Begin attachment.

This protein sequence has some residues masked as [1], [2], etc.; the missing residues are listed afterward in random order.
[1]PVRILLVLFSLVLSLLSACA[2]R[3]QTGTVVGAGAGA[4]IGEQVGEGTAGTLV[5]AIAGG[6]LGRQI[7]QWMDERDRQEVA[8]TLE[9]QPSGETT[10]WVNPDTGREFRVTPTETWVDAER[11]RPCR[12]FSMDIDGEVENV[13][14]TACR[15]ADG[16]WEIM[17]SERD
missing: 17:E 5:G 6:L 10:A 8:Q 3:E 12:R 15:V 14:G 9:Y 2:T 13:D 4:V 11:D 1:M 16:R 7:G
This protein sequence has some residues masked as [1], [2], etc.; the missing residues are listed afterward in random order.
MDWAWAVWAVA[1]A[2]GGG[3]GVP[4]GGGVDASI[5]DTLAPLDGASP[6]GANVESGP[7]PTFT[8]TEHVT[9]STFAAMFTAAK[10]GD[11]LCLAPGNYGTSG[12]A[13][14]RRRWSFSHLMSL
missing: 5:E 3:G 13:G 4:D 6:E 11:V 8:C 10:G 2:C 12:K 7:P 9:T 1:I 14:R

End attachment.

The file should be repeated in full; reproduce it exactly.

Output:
This protein sequence has some residues masked as [1], [2], etc.; the missing residues are listed afterward in random order.
[1]PVRILLVLFSLVLSLLSACA[2]R[3]QTGTVVGAGAGA[4]IGEQVGEGTAGTLV[5]AIAGG[6]LGRQI[7]QWMDERDRQEVA[8]TLE[9]QPSGETT[10]WVNPDTGREFRVTPTETWVDAER[11]RPCR[12]FSMDIDGEVENV[13][14]TACR[15]ADG[16]WEIM[17]SERD
missing: 17:E 5:G 6:L 10:A 8:Q 3:E 12:R 15:V 14:G 9:Y 2:T 13:D 4:V 11:D 1:M 16:R 7:G
This protein sequence has some residues masked as [1], [2], etc.; the missing residues are listed afterward in random order.
MDWAWAVWAVA[1]A[2]GGG[3]GVP[4]GGGVDASI[5]DTLAPLDGASP[6]GANVESGP[7]PTFT[8]TEHVT[9]STFAAMFTAAK[10]GD[11]LCLAPGNYGTSG[12]A[13][14]RRRWSFSHLMSL
missing: 5:E 3:G 13:G 4:D 6:E 11:V 8:C 10:G 2:C 12:K 7:P 9:T 1:I 14:R